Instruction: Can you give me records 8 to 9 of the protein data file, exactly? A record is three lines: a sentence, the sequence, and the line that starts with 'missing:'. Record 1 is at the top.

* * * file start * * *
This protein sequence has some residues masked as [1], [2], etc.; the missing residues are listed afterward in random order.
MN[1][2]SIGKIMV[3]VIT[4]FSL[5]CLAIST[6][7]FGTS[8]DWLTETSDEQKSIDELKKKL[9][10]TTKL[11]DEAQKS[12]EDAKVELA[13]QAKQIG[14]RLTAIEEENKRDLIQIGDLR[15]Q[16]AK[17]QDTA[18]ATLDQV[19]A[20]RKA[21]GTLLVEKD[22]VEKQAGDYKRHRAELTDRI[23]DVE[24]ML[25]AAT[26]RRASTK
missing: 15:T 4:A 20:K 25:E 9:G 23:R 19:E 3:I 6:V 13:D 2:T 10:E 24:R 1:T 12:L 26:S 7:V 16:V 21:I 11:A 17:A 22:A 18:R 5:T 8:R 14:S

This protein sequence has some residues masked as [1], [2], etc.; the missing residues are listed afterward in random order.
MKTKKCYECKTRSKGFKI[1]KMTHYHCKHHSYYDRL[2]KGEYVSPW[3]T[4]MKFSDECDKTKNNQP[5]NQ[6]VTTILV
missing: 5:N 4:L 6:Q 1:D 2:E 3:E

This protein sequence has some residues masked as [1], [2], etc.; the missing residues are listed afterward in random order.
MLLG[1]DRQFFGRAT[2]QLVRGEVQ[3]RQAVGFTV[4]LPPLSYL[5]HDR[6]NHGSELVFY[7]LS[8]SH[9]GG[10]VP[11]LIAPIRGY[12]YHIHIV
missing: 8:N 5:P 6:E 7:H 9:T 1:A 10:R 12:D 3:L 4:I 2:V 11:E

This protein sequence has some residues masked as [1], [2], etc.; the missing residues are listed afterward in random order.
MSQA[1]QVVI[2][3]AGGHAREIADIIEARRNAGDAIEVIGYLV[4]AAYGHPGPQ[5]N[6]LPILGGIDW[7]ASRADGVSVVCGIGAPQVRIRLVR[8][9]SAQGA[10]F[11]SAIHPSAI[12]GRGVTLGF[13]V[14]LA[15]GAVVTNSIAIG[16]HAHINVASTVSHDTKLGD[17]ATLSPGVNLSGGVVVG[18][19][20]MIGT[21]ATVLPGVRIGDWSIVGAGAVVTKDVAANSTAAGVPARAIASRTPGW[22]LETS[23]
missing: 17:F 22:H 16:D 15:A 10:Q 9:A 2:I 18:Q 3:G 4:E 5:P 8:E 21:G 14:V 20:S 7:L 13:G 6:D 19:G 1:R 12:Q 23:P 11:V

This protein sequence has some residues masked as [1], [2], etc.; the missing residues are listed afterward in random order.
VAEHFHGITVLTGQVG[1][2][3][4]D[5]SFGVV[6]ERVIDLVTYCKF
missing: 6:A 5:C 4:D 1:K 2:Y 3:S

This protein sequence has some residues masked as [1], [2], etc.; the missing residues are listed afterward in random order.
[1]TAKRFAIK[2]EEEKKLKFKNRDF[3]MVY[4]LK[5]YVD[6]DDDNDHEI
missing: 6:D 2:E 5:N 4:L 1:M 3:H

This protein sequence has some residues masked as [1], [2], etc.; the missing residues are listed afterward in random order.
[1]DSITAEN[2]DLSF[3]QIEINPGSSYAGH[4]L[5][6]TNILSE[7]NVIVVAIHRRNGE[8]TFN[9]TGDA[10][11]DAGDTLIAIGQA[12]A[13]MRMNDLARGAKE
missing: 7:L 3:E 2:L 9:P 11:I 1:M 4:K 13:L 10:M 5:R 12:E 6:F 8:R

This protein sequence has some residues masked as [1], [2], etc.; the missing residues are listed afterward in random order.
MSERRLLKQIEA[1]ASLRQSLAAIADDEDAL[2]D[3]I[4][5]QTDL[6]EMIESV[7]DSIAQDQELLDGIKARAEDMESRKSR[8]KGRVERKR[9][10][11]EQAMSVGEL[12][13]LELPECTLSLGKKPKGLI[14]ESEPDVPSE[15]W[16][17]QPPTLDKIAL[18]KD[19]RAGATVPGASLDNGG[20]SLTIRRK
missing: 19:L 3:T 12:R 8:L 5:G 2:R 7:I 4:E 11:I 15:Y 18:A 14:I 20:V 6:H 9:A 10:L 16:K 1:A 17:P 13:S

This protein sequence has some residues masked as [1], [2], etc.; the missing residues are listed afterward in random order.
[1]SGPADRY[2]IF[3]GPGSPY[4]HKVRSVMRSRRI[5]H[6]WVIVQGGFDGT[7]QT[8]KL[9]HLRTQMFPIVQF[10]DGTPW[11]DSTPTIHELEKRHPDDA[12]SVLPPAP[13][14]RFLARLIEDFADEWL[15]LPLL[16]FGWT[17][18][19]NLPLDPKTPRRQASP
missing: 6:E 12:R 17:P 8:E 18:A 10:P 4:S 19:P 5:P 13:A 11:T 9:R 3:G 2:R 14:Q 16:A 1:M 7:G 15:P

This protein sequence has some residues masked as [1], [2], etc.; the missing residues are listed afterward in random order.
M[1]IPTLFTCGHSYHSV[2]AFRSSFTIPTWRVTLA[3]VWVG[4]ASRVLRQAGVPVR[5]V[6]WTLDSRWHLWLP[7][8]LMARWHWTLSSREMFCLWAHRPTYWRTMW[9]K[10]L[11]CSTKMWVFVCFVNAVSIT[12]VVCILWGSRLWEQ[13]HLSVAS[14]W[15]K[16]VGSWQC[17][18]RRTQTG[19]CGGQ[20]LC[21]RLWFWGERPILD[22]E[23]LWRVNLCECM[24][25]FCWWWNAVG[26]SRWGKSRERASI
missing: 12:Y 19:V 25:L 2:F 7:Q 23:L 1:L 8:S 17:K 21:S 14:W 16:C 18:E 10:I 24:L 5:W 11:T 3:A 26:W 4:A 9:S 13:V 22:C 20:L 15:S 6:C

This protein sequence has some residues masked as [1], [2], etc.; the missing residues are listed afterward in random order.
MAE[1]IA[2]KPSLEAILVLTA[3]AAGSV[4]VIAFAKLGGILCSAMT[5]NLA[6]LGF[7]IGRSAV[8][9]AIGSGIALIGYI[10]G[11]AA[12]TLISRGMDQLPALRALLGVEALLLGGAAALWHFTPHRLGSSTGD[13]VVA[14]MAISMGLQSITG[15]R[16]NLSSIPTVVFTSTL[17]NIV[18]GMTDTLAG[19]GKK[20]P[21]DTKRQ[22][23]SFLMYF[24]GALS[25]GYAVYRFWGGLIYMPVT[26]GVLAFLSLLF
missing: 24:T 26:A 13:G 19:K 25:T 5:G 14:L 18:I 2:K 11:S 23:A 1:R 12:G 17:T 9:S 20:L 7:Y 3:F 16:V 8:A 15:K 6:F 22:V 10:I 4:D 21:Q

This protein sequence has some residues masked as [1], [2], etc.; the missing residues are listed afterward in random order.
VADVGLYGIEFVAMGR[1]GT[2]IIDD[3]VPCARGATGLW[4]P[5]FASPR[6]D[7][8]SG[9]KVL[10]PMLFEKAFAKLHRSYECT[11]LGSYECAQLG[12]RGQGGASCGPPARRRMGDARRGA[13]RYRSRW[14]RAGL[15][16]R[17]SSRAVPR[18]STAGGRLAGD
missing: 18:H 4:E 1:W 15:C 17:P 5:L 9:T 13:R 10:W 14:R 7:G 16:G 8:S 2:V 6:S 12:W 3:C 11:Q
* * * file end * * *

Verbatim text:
This protein sequence has some residues masked as [1], [2], etc.; the missing residues are listed afterward in random order.
MSERRLLKQIEA[1]ASLRQSLAAIADDEDAL[2]D[3]I[4][5]QTDL[6]EMIESV[7]DSIAQDQELLDGIKARAEDMESRKSR[8]KGRVERKR[9][10][11]EQAMSVGEL[12][13]LELPECTLSLGKKPKGLI[14]ESEPDVPSE[15]W[16][17]QPPTLDKIAL[18]KD[19]RAGATVPGASLDNGG[20]SLTIRRK
missing: 19:L 3:T 12:R 8:L 5:G 2:R 7:I 4:E 11:I 15:Y 18:A 14:I 20:V 6:H 9:A 10:L 16:K 1:A 17:P 13:S

This protein sequence has some residues masked as [1], [2], etc.; the missing residues are listed afterward in random order.
[1]SGPADRY[2]IF[3]GPGSPY[4]HKVRSVMRSRRI[5]H[6]WVIVQGGFDGT[7]QT[8]KL[9]HLRTQMFPIVQF[10]DGTPW[11]DSTPTIHELEKRHPDDA[12]SVLPPAP[13][14]RFLARLIEDFADEWL[15]LPLL[16]FGWT[17][18][19]NLPLDPKTPRRQASP
missing: 6:E 12:R 17:P 8:E 18:A 10:P 4:S 19:P 5:P 13:A 11:T 9:R 3:G 2:R 14:Q 16:A 1:M 7:G 15:P